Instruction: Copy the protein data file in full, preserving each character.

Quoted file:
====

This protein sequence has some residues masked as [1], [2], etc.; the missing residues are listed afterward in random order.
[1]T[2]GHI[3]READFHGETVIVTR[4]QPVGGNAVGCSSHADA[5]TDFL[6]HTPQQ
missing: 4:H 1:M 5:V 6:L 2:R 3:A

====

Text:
This protein sequence has some residues masked as [1], [2], etc.; the missing residues are listed afterward in random order.
[1]T[2]GHI[3]READFHGETVIVTR[4]QPVGGNAVGCSSHADA[5]TDFL[6]HTPQQ
missing: 4:H 1:M 5:V 6:L 2:R 3:A